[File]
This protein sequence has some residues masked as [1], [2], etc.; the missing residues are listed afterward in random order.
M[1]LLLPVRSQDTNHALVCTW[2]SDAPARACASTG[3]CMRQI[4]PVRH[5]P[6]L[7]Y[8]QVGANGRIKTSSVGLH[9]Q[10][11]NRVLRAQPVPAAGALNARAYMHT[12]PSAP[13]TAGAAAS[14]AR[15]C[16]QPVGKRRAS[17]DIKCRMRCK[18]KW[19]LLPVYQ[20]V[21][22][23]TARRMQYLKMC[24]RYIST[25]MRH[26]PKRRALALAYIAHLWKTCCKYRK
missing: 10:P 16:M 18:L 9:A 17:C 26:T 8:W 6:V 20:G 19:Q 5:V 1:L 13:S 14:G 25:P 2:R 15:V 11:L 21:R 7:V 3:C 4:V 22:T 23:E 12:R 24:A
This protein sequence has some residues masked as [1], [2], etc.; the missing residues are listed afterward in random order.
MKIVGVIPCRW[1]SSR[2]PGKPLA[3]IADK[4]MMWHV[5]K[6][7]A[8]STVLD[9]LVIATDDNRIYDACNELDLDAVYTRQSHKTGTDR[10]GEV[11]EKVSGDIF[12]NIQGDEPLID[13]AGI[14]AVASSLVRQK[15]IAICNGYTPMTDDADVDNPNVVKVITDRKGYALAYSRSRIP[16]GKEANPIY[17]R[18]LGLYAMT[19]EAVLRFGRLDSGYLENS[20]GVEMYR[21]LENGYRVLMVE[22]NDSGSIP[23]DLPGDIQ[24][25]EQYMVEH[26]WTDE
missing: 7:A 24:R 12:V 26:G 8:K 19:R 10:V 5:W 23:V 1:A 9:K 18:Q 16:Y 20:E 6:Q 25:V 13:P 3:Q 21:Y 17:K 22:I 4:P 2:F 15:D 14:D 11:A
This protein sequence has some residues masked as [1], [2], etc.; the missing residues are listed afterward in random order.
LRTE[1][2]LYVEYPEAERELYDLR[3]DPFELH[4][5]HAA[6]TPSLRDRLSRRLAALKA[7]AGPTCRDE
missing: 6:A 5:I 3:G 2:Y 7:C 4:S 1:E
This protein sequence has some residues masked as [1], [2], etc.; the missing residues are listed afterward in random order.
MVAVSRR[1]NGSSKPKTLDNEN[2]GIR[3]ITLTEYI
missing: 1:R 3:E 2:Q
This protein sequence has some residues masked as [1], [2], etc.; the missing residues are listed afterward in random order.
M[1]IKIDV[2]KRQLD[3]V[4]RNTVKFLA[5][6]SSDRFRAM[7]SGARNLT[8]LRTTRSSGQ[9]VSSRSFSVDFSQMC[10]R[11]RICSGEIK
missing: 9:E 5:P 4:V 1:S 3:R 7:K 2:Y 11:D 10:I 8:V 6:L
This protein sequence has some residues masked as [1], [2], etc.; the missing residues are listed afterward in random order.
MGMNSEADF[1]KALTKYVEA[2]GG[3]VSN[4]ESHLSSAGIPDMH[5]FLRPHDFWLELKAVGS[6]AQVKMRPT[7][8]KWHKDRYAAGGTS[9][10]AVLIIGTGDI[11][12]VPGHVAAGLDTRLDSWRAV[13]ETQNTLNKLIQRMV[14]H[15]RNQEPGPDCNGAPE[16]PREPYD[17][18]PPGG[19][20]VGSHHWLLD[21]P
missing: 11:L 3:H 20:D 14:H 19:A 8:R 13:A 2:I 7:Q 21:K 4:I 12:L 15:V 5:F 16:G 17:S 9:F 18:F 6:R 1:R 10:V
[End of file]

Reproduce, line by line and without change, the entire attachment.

This protein sequence has some residues masked as [1], [2], etc.; the missing residues are listed afterward in random order.
M[1]LLLPVRSQDTNHALVCTW[2]SDAPARACASTG[3]CMRQI[4]PVRH[5]P[6]L[7]Y[8]QVGANGRIKTSSVGLH[9]Q[10][11]NRVLRAQPVPAAGALNARAYMHT[12]PSAP[13]TAGAAAS[14]AR[15]C[16]QPVGKRRAS[17]DIKCRMRCK[18]KW[19]LLPVYQ[20]V[21][22][23]TARRMQYLKMC[24]RYIST[25]MRH[26]PKRRALALAYIAHLWKTCCKYRK
missing: 10:P 16:M 18:L 9:A 17:C 26:T 8:W 6:V 20:G 19:Q 5:V 1:L 13:S 14:G 25:P 2:R 15:V 11:L 21:R 7:V 3:C 4:V 22:T 23:E 12:R 24:A
This protein sequence has some residues masked as [1], [2], etc.; the missing residues are listed afterward in random order.
MKIVGVIPCRW[1]SSR[2]PGKPLA[3]IADK[4]MMWHV[5]K[6][7]A[8]STVLD[9]LVIATDDNRIYDACNELDLDAVYTRQSHKTGTDR[10]GEV[11]EKVSGDIF[12]NIQGDEPLID[13]AGI[14]AVASSLVRQK[15]IAICNGYTPMTDDADVDNPNVVKVITDRKGYALAYSRSRIP[16]GKEANPIY[17]R[18]LGLYAMT[19]EAVLRFGRLDSGYLENS[20]GVEMYR[21]LENGYRVLMVE[22]NDSGSIP[23]DLPGDIQ[24][25]EQYMVEH[26]WTDE
missing: 7:A 24:R 12:V 26:G 8:K 19:R 10:V 5:W 23:V 1:A 9:K 18:Q 16:Y 20:E 6:Q 25:V 13:P 3:Q 21:Y 17:K 22:I 4:P 2:F 15:D 14:D 11:A
This protein sequence has some residues masked as [1], [2], etc.; the missing residues are listed afterward in random order.
LRTE[1][2]LYVEYPEAERELYDLR[3]DPFELH[4][5]HAA[6]TPSLRDRLSRRLAALKA[7]AGPTCRDE
missing: 6:A 5:I 3:G 2:Y 7:C 4:S 1:E
This protein sequence has some residues masked as [1], [2], etc.; the missing residues are listed afterward in random order.
MVAVSRR[1]NGSSKPKTLDNEN[2]GIR[3]ITLTEYI
missing: 1:R 3:E 2:Q
This protein sequence has some residues masked as [1], [2], etc.; the missing residues are listed afterward in random order.
M[1]IKIDV[2]KRQLD[3]V[4]RNTVKFLA[5][6]SSDRFRAM[7]SGARNLT[8]LRTTRSSGQ[9]VSSRSFSVDFSQMC[10]R[11]RICSGEIK
missing: 9:E 5:P 4:V 1:S 3:R 7:K 2:Y 11:D 10:I 8:V 6:L
This protein sequence has some residues masked as [1], [2], etc.; the missing residues are listed afterward in random order.
MGMNSEADF[1]KALTKYVEA[2]GG[3]VSN[4]ESHLSSAGIPDMH[5]FLRPHDFWLELKAVGS[6]AQVKMRPT[7][8]KWHKDRYAAGGTS[9][10]AVLIIGTGDI[11][12]VPGHVAAGLDTRLDSWRAV[13]ETQNTLNKLIQRMV[14]H[15]RNQEPGPDCNGAPE[16]PREPYD[17][18]PPGG[19][20]VGSHHWLLD[21]P
missing: 11:L 3:H 20:D 14:H 19:A 8:R 13:A 2:I 7:Q 21:K 4:I 12:L 15:V 5:F 16:G 17:S 9:F 18:F 6:R 1:R 10:V